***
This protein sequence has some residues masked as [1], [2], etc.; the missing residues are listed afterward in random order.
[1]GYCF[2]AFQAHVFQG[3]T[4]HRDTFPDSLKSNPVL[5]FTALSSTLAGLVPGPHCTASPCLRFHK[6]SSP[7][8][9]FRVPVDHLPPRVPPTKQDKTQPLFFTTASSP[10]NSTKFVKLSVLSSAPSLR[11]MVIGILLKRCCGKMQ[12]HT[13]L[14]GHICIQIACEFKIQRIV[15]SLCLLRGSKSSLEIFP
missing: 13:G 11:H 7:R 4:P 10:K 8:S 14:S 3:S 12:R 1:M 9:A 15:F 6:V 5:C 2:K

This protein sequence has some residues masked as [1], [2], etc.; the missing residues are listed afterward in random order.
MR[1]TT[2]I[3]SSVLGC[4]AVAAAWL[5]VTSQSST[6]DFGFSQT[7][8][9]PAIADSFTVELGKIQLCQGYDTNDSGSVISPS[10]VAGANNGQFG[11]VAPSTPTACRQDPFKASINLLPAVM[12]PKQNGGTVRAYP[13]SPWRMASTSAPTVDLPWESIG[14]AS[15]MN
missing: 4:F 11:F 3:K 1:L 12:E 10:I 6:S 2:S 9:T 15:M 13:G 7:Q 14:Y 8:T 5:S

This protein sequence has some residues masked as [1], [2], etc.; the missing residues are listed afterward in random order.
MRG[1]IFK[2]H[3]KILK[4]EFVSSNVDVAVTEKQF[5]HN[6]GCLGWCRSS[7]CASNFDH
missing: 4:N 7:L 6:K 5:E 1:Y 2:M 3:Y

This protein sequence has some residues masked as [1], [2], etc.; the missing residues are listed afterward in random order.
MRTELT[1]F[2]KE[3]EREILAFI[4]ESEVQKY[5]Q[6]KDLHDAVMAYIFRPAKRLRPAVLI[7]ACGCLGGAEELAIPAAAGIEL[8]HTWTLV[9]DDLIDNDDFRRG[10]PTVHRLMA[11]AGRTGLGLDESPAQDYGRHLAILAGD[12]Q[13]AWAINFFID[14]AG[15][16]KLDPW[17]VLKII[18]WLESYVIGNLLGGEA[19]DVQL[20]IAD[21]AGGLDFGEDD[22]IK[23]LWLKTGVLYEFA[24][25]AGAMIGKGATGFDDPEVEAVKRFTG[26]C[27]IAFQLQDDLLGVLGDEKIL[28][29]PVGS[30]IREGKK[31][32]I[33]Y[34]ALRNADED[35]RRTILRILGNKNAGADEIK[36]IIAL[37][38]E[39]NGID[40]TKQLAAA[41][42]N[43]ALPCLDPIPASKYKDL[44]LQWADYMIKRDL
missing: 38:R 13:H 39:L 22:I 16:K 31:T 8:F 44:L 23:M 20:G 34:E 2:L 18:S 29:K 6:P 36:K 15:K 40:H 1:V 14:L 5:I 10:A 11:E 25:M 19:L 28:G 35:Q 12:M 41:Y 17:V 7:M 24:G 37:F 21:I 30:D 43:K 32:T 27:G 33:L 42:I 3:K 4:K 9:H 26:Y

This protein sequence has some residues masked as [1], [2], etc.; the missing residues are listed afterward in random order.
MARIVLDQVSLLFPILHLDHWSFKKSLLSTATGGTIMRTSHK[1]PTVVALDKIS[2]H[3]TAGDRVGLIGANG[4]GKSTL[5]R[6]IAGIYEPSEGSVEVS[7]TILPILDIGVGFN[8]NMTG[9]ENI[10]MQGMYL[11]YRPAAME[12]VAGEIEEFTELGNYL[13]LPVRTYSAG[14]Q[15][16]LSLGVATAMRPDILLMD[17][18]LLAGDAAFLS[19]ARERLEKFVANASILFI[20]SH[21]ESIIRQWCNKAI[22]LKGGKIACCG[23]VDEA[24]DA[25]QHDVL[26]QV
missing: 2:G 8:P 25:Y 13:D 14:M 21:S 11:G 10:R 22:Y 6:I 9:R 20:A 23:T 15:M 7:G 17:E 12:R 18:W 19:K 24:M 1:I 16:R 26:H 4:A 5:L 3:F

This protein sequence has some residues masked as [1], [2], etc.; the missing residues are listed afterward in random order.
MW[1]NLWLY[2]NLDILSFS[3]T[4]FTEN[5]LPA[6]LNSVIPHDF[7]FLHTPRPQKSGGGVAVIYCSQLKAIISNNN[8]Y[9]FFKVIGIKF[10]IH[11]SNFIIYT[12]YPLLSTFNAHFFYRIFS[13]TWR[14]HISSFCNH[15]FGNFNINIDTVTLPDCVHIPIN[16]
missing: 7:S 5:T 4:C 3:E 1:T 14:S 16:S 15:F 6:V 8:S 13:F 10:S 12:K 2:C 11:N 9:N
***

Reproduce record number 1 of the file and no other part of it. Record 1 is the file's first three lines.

This protein sequence has some residues masked as [1], [2], etc.; the missing residues are listed afterward in random order.
[1]GYCF[2]AFQAHVFQG[3]T[4]HRDTFPDSLKSNPVL[5]FTALSSTLAGLVPGPHCTASPCLRFHK[6]SSP[7][8][9]FRVPVDHLPPRVPPTKQDKTQPLFFTTASSP[10]NSTKFVKLSVLSSAPSLR[11]MVIGILLKRCCGKMQ[12]HT[13]L[14]GHICIQIACEFKIQRIV[15]SLCLLRGSKSSLEIFP
missing: 13:G 11:H 7:R 4:P 10:K 8:S 14:S 3:S 12:R 1:M 9:A 15:F 6:V 5:C 2:K